Gay Man Brutally Attacked in Chilean Capital Dies
A gay man who was brutally beaten in a park in the Chilean capital earlier this month succumbed to his injuries on Tuesday.
El Mercurio reported that officials at the hospital where Daniel Zamudio had been treated said that he passed away at 7:45 p.m. local time. Hundreds of people gathered outside the hospital in downtown Santiago and in other cities across the country in recent days after media reports indicated that Zamudio's condition had deteriorated.
"Daniel Zamudio has passed away," tweeted el Movimiento de Liberación Homosexual (Movilh,) the country's largest LGBT rights organization, shortly after hospital officials announced the 24-year-old's passing. "His death will not be in vain."
"He is a victim of homophobia, of hate that some have towards those of us who have a different sexual orientation," added Movilh director Jaime Parada, as El Mercurio reported. "For us today he is a citizen's martyr."
Prosecutors maintain that Raúl Alfonso López Fuentes, 25, Alejandro Axel Angulo Tapia, 26, Patricio Iván Ahumada Garay, 25, and Fabián Alexis Mora Mora, 19, brutally attacked Zamudio in a downtown Santiago park on March 4. The suspects who reportedly called themselves neo-Nazis allegedly struck Zamudio with bottles, rocks and other blunt objects before they cut off part of his ear, carved swastikas into his chest and burned other parts of his body with cigarettes.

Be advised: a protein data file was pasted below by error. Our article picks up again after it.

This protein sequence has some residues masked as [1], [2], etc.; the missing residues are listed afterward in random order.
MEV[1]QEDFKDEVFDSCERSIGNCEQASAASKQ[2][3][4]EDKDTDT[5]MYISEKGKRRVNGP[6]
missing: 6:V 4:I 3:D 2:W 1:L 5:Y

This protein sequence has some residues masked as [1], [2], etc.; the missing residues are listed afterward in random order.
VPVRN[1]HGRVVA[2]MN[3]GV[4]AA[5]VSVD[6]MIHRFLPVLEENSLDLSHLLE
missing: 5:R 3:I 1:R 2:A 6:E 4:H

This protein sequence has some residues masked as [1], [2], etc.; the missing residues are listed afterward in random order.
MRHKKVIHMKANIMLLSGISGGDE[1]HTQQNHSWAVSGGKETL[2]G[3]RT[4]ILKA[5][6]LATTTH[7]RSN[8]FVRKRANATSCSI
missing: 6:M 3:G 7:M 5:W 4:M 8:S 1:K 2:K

The attack sparked widespread outrage across Chile and throughout Latin America.
President Sebastián Piñera and Interior Minister Rodrigo Hinzpeter met with members of Zamudio's family and Movilh a few days after the attack. Hinzpeter has also urged Chilean lawmakers to pass a law that would ban discrimination based on sexual orientation, gender identity and expression.
Ricky Martin dedicated the Gay and Lesbian Alliance Against Defamation media award he received in New York on Saturday to Zamudio. Boy George is among the other celebrities who have spoken out against the attack.
López, Angulo, Ahumada and Mora will likely face murder charges. The four men could face more than 40 years in prison if convicted.
"His death will not go unpunished," tweeted Piñera shortly after Zamudio died. "It reinforces the government's total commitment against any arbitrary act of discrimination and towards a more tolerant country."